Below is the handwritten journal entry for Day 2 written by Brett Kelley:
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A transcript follows the images.
“I begin this journal at 3:10pm on Sunday, February 7th. This is the first opportunity that I have had to sit myself down and write of my experiences. The log hut was finished on Feb. 5th just in time to see the first flakes of snow fall. When I arrived at the museum on the morning of the 6th, I first began to realize what I had gotten myself into. The snow had accumulated to approximately 2 feet, and it took nearly two hours to carry all of my equipment out to the winter quarters cabin. The task of organizing the cabin was nearly overwhelming as I did my best to remain true to the ideal of Civil War era authenticity. I quickly noticed the sense of isolation, and was reminded of my days in the U.S. Marine Corps, when I was deployed away from my friends and family. Although this project is only a mere 2 weeks, I cannot help but think of how hard it must have been for the young men in the North and South to be away from home, many for the first time, not knowing if they should ever see their loved ones again. It is truly a national tradition to send our best men and women to fight our wars and to keep us safe, thank God for them!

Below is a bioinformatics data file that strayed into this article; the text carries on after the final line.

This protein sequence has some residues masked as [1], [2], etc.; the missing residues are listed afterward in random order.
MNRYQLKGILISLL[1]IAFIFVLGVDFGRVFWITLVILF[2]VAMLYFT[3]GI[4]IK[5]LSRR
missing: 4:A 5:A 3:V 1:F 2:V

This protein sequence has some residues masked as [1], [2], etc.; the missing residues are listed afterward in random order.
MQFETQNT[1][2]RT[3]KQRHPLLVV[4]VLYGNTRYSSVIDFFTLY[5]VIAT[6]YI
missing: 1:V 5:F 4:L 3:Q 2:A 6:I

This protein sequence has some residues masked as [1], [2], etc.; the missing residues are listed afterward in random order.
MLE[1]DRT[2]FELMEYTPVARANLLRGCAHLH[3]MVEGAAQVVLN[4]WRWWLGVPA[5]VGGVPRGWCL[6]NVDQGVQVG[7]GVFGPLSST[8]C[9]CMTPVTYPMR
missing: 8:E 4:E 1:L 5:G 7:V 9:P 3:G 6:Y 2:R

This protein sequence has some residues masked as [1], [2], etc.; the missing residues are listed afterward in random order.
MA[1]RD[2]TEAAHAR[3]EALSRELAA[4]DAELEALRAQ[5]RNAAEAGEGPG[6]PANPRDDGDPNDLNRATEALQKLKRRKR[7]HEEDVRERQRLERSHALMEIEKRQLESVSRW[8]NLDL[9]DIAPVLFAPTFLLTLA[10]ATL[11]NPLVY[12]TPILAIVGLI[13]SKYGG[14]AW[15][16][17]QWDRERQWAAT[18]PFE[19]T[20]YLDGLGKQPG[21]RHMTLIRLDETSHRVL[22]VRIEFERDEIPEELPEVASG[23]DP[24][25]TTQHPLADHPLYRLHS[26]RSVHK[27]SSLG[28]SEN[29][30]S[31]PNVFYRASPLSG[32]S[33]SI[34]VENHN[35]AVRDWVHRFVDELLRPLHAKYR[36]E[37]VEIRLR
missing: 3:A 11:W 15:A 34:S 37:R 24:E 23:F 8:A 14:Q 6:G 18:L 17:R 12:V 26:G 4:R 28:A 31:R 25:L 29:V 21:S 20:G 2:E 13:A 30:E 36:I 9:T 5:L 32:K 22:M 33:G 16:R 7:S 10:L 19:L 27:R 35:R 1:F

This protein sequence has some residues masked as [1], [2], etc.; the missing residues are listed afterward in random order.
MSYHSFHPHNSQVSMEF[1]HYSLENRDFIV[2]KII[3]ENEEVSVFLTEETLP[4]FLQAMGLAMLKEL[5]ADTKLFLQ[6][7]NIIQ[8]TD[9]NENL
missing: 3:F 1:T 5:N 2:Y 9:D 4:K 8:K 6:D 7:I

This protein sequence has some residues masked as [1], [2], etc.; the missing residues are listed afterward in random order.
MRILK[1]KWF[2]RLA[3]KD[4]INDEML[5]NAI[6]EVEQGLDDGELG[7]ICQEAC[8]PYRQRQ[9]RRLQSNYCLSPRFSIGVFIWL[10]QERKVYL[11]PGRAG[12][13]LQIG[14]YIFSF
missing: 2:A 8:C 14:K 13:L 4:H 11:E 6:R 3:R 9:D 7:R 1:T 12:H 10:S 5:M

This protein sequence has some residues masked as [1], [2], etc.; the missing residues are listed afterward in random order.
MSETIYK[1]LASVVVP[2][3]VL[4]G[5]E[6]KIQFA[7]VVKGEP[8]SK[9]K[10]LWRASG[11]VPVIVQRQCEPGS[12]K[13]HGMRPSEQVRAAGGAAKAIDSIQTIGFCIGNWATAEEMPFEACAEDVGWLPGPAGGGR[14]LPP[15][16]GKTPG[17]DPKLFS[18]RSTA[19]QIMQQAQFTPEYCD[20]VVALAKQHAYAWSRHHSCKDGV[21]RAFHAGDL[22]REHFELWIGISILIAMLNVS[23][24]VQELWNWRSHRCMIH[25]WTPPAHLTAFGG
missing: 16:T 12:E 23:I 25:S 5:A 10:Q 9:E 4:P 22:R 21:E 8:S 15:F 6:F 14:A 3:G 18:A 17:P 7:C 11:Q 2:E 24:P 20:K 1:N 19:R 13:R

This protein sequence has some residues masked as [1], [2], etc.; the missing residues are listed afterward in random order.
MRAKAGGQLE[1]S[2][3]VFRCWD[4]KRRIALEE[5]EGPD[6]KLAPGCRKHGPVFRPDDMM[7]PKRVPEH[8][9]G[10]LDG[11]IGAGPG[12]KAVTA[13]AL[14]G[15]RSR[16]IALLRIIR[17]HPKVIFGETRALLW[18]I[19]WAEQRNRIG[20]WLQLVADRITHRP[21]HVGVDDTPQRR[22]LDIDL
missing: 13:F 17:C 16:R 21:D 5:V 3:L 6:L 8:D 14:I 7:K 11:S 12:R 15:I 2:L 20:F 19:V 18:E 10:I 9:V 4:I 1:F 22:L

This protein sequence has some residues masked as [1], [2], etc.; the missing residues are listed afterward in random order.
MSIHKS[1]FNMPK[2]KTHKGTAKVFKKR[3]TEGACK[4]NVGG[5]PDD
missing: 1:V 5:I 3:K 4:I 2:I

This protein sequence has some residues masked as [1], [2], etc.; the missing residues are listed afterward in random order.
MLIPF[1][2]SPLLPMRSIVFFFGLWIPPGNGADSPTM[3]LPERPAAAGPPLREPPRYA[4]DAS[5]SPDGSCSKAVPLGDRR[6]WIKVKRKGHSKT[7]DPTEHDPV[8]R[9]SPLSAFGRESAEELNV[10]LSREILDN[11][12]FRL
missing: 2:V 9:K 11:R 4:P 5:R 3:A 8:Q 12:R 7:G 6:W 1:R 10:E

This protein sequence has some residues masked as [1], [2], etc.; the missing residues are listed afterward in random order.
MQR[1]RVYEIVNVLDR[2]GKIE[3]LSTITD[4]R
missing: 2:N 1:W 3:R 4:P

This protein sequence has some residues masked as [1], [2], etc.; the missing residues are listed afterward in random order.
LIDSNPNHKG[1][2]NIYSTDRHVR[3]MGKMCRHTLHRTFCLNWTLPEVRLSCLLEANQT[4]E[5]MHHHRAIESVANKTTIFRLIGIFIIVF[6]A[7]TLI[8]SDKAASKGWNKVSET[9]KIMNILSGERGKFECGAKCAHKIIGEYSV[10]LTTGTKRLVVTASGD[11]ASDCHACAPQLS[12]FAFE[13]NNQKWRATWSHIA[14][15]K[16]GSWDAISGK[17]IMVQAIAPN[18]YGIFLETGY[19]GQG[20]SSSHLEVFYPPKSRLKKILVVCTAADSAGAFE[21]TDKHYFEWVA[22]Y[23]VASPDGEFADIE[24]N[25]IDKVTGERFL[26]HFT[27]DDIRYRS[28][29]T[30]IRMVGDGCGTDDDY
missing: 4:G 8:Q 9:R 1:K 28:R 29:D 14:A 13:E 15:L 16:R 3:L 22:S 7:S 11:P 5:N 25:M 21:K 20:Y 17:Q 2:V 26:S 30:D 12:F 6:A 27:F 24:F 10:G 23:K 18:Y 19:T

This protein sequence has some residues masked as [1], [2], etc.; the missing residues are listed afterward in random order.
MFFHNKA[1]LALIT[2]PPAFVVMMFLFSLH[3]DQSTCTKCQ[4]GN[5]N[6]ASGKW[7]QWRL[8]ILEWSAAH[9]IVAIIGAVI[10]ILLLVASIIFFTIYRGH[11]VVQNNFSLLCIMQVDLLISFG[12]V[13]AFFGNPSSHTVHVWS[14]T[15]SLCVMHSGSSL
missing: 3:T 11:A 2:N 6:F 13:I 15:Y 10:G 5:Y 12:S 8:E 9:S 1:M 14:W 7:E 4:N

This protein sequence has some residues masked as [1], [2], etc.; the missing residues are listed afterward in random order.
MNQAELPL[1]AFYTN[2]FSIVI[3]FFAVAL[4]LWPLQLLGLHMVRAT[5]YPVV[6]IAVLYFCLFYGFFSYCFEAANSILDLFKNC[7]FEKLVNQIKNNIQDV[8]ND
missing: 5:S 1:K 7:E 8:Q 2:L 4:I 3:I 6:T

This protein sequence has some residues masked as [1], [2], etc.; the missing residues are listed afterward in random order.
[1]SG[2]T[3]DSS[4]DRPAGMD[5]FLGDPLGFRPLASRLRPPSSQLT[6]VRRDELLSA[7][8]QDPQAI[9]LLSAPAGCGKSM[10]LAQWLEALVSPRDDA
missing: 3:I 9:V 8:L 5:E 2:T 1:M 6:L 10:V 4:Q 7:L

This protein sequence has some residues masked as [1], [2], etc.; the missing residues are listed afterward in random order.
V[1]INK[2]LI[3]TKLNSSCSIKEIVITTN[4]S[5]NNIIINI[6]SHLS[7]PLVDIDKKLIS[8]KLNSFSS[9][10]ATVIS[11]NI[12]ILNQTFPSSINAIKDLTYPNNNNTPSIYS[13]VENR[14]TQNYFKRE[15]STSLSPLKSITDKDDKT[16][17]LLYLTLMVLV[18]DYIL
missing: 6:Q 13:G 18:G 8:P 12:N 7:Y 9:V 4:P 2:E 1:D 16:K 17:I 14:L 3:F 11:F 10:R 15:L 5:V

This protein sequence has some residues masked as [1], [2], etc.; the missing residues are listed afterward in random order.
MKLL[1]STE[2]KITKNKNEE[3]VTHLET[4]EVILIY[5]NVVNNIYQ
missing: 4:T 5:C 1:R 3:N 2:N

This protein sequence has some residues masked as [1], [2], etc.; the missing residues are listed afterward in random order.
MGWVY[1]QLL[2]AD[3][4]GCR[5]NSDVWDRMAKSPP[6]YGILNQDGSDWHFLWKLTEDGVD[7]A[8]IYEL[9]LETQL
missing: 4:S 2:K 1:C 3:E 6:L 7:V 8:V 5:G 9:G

Early last night I had my first trial, as I was bending over the cast iron stove I felt a snap, and soon came the inevitable sinking feeling. My suspenders had given up the ghost and left me to shore up my trousers without their assistance. When the elements are relentless and there are many hard tasks ahead, it is the small things that test our courage and skill. When the leather of your suspenders breaks and a button or two goes missing, it is no small thing to walk 150 yards to a freezing Port-a-let while carrying a M1861 Springfield Rifle Musket in one hand and holding up trousers that are intent on joining the rebellion by heading South with the other. The 2 feet of snow is nice to look at but difficult to navigate in.
My first night was a chilly one with temps near zero and nothing but green wood in the fire box. I awoke from my straw filled mattress to stoke the fire and warm the cold air. At 1:00am I awoke to find the fire out and the prospects of starting a new one with green wood bleak indeed. I decided to hunker down under my blankets and great coat. In the morning, I woke to wet leather shoes that had frozen to a consistency of sheet iron. I am not discouraged and continue to learn more each day.”